5 AI and machine learning trends to watch in 2022

14 Dec 2021

Image: © LizFoster/Stock.adobe.com

Verne Global’s CTO talks about how the AI landscape has changed so far and what he sees coming next for the industry.

Advancements in AI have brought about some big changes in tech in recent years, from image recognition to developments in healthcare and smart manufacturing.

Tate Cantrell, CTO of data centre operator Verne Global, said a key trend in the AI space has been its convergence with high-performance computing.

“This powerful combination is pushing the boundaries of scientific research. A great example of this is Peptone, which has developed an algorithm to work out how proteins behave and aggregate in the human body,” he said. “This research is being used to accelerate the development of vaccines and other medicines, by diminishing the need for costly and time-consuming lab work.”

There’s no question that AI and machine learning have already come so far. And with technology constantly evolving, developments in this area are set to continue.

As we look towards 2022, Cantrell gave SiliconRepublic.com his predictions for what to expect from AI and machine learning in the coming year and beyond.

AI models will get larger

AI and machine learning models uses huge volumes of data and Cantrell said these models will continue to expand and draw on even greater data sets to make increasingly accurate decisions.

“For example, the continued evolution of OpenAI’s large-scale generative pre-trained transformer (GPT) models is one to watch. These very powerful language models can perform a vast array of natural language processing tasks – answering questions, summarising texts and much more,” he said.

“The latest model, GPT3, is 100 times the size of its predecessor, with 175bn parameters, making it capable of writing articles that are considered indistinguishable from those written by humans. There’s no doubt that this represents a massive leap forward and has the power to recalibrate how tasks are divided between humans and machines.”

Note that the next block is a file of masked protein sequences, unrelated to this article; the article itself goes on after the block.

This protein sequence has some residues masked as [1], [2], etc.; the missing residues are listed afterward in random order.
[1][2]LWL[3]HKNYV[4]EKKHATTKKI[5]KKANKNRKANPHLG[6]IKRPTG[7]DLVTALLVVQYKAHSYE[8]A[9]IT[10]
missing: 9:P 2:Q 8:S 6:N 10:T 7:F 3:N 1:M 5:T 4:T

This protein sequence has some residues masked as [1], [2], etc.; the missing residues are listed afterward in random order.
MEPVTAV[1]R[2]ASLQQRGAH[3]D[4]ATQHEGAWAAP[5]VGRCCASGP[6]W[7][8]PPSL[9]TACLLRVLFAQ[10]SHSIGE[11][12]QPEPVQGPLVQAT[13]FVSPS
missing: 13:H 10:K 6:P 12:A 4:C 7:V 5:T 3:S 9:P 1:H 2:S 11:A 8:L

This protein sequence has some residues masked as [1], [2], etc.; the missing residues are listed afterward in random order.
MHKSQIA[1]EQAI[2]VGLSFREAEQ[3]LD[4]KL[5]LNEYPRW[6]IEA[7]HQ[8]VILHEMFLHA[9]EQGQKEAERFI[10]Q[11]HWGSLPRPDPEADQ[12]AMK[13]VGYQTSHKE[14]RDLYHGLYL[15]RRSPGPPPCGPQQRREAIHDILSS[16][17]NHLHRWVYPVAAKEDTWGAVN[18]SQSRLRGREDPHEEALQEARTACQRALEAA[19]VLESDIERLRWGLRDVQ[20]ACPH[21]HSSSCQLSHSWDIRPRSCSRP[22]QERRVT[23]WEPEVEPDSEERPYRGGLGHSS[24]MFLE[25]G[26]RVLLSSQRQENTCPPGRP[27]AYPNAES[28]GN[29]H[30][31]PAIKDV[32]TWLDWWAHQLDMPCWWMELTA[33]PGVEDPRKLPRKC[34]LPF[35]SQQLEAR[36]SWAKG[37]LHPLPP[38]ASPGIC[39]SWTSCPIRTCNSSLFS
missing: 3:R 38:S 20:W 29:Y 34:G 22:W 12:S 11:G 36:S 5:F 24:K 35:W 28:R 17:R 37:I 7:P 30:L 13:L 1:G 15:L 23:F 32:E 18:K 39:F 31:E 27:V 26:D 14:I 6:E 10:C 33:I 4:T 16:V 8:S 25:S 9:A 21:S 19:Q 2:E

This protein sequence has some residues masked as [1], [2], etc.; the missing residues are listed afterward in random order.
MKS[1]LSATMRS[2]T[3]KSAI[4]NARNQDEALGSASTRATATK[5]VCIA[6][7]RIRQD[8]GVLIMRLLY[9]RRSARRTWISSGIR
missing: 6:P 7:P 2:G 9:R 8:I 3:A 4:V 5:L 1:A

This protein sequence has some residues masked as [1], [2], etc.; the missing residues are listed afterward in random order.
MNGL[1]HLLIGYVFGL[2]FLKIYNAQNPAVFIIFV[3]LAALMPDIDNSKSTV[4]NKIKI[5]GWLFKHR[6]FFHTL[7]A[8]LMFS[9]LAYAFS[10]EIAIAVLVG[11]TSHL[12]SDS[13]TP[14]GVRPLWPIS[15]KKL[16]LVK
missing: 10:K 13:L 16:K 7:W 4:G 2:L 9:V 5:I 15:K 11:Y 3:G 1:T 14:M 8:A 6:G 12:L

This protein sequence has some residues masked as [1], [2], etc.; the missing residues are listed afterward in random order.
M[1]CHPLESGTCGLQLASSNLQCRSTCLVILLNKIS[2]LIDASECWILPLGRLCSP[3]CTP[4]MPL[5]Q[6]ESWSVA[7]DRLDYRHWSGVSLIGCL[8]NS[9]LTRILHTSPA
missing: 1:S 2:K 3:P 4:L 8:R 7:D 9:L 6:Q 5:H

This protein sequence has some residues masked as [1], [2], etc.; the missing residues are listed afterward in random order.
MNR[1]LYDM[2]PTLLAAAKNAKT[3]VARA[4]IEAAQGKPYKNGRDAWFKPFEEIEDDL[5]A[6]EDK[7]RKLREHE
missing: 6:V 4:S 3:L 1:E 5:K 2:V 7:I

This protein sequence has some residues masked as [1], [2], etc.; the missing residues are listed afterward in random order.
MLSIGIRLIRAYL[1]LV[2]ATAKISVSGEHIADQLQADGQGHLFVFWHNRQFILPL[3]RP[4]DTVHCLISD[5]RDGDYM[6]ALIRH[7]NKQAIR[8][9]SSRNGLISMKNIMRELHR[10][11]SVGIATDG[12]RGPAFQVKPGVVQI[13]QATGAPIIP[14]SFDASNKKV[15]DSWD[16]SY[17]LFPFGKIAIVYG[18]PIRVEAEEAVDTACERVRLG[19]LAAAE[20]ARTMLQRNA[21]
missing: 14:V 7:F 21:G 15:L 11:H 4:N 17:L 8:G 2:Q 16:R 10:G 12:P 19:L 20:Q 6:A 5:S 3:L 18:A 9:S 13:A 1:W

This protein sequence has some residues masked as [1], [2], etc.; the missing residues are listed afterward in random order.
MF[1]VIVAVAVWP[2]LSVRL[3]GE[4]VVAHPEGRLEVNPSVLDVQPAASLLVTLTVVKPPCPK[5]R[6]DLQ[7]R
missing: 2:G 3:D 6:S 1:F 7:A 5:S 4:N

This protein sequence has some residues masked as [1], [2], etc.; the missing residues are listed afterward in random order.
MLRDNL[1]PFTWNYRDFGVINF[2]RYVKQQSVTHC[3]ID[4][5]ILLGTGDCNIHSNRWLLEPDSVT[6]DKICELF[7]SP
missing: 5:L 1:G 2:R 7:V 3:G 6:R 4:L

AI will spur advances in pure science

Cantrell also said that AI has the potential to trigger interesting advancements in the pure science fields such as pure mathematics.

“Advancements in pure mathematics often require inspiration in the form of recognising a new pattern. And where patterns are the target, artificial intelligence is a terrific tool for the task,” he said.

“We might even see humans start to rethink how they make decisions, based on their observations of how machines work. Indeed, we’ve already seen this in the world of chess where machines have had huge tactical influence over how the game is played, perhaps evidenced most clearly in the playing style of the current world champion and possibly the greatest chess player ever, Magnus Carlsen.”

There’ll also be advances in cybercrime

While many AI developments can benefit society, advancements in technology can be a double-edged sword and one of the more unwelcome trends that is expected to grow in the future is cybercrime.

Cyberattacks are already on the rise and growing more complex, and 2022 and beyond are likely to see more bad actors use AI to hone and personalise their attacks on enterprise infrastructures.

“In turn, we’ll also see their would-be victims invest in AI-based solutions to either thwart these attacks or, in the case of some governments, hack back or even take pre-emptive action. This will be an arena of considerable activity,” said Cantrell.

Sustainability will be key

Another key trend across many areas of technology is sustainability, both within the industry itself and in terms of how tech can be used to increase sustainability.

AI and machine learning are no different, with recent research name-checking AI as an important technology for sustainability in the coming years. From major fashion brands to small start-ups, many companies are already using AI to create a more sustainable world.

But in terms of the sustainability of the tech itself, Cantrell said the need to report on environmental, social and governance goals may cause some companies to investigate the carbon footprint of their AI programmes.

“If these models are located in data centres or in on-prem locations that draw power from grids burning a high proportion of fossil fuels, the results might not be very palatable,” he said.

We’ll see a more strategic-thinking AI industry

AI and machine learning are terms that have become so synonymous with emerging tech that one trend Cantrell has noticed in recent years is a certain ‘space race’ mentality from industry players.

“They are all largely fixated on innovation without always thinking too much about whether these innovations are necessary or deliver ROI,” he said. “In essence, AI innovators have been expanding the complexity of their simulations to fit the availability of computing resources, not necessarily to meet market demand.”

However, this is a trend he sees turning around in 2022. “The industry will get a bit more strategic, rethinking the size and focus of these models and simulations, rather than just expanding for the sake of expansion,” he said.

“This includes applying more scrutiny to the resources required to run these models. Supercomputers aren’t just expensive to deploy and maintain, they also consume enormous amounts of power. Rising energy prices across huge swathes of the world means the cost of training these models is going up all the time.”

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Jenny Darmody is the editor of Silicon Republic